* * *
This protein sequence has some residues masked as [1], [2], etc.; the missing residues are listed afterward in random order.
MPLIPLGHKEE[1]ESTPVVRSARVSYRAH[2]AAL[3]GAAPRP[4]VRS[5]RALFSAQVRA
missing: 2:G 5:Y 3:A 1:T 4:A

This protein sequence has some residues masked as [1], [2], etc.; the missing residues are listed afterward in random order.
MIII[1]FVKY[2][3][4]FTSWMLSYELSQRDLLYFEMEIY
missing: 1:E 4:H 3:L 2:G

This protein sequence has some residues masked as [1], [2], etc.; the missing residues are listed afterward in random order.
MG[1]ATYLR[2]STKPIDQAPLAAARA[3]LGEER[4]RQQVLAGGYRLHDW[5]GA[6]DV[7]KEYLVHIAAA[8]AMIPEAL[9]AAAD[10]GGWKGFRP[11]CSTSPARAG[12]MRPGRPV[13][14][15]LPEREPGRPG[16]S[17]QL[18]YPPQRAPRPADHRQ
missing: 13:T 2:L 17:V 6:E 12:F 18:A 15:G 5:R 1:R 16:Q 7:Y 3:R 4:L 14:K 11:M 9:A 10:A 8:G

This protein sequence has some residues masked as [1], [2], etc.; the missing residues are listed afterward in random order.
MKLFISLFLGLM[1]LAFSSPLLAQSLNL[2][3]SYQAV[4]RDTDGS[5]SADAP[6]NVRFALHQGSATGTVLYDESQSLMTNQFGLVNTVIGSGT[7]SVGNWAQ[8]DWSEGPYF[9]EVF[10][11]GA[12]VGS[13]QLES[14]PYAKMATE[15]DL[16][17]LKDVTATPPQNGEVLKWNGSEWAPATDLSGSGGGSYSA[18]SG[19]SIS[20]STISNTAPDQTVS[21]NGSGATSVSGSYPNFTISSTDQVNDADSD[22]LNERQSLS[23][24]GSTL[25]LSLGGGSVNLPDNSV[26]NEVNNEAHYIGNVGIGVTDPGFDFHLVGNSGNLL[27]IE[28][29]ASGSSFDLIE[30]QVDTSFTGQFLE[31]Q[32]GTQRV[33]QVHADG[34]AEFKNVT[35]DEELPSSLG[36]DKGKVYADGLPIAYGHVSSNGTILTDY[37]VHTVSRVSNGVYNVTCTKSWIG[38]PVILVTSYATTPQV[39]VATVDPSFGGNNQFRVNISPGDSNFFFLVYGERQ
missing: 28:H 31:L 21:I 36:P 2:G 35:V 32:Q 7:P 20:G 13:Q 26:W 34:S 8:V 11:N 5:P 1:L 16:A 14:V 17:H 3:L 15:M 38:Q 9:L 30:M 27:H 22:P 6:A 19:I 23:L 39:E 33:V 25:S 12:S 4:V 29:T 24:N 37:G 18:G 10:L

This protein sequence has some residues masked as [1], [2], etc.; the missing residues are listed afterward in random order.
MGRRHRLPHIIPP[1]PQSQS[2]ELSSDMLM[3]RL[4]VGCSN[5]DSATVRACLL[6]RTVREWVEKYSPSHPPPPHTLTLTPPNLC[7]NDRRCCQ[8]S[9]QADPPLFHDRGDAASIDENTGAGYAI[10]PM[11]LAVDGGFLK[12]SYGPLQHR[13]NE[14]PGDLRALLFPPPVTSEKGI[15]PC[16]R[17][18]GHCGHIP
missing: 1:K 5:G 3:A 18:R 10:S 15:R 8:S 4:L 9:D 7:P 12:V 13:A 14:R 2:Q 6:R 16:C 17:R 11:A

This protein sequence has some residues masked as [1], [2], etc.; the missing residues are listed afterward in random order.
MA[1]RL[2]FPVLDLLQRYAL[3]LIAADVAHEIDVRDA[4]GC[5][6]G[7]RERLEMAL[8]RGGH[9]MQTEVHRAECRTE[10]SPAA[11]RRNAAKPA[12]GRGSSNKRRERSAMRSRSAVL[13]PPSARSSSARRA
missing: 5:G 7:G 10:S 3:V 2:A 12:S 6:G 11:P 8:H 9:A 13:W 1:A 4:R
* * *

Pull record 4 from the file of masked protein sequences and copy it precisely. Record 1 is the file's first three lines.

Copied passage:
This protein sequence has some residues masked as [1], [2], etc.; the missing residues are listed afterward in random order.
MKLFISLFLGLM[1]LAFSSPLLAQSLNL[2][3]SYQAV[4]RDTDGS[5]SADAP[6]NVRFALHQGSATGTVLYDESQSLMTNQFGLVNTVIGSGT[7]SVGNWAQ[8]DWSEGPYF[9]EVF[10][11]GA[12]VGS[13]QLES[14]PYAKMATE[15]DL[16][17]LKDVTATPPQNGEVLKWNGSEWAPATDLSGSGGGSYSA[18]SG[19]SIS[20]STISNTAPDQTVS[21]NGSGATSVSGSYPNFTISSTDQVNDADSD[22]LNERQSLS[23][24]GSTL[25]LSLGGGSVNLPDNSV[26]NEVNNEAHYIGNVGIGVTDPGFDFHLVGNSGNLL[27]IE[28][29]ASGSSFDLIE[30]QVDTSFTGQFLE[31]Q[32]GTQRV[33]QVHADG[34]AEFKNVT[35]DEELPSSLG[36]DKGKVYADGLPIAYGHVSSNGTILTDY[37]VHTVSRVSNGVYNVTCTKSWIG[38]PVILVTSYATTPQV[39]VATVDPSFGGNNQFRVNISPGDSNFFFLVYGERQ
missing: 28:H 31:L 21:I 36:P 2:G 35:V 32:Q 7:P 20:G 13:Q 26:W 34:S 8:V 11:N 5:P 1:L 16:A 14:V 17:H 3:L 15:M 38:Q 9:L 30:M 27:H 22:P 6:A 19:I 23:L 39:E 33:V 25:S 12:S 4:V 29:T 24:N 37:G 18:G 10:L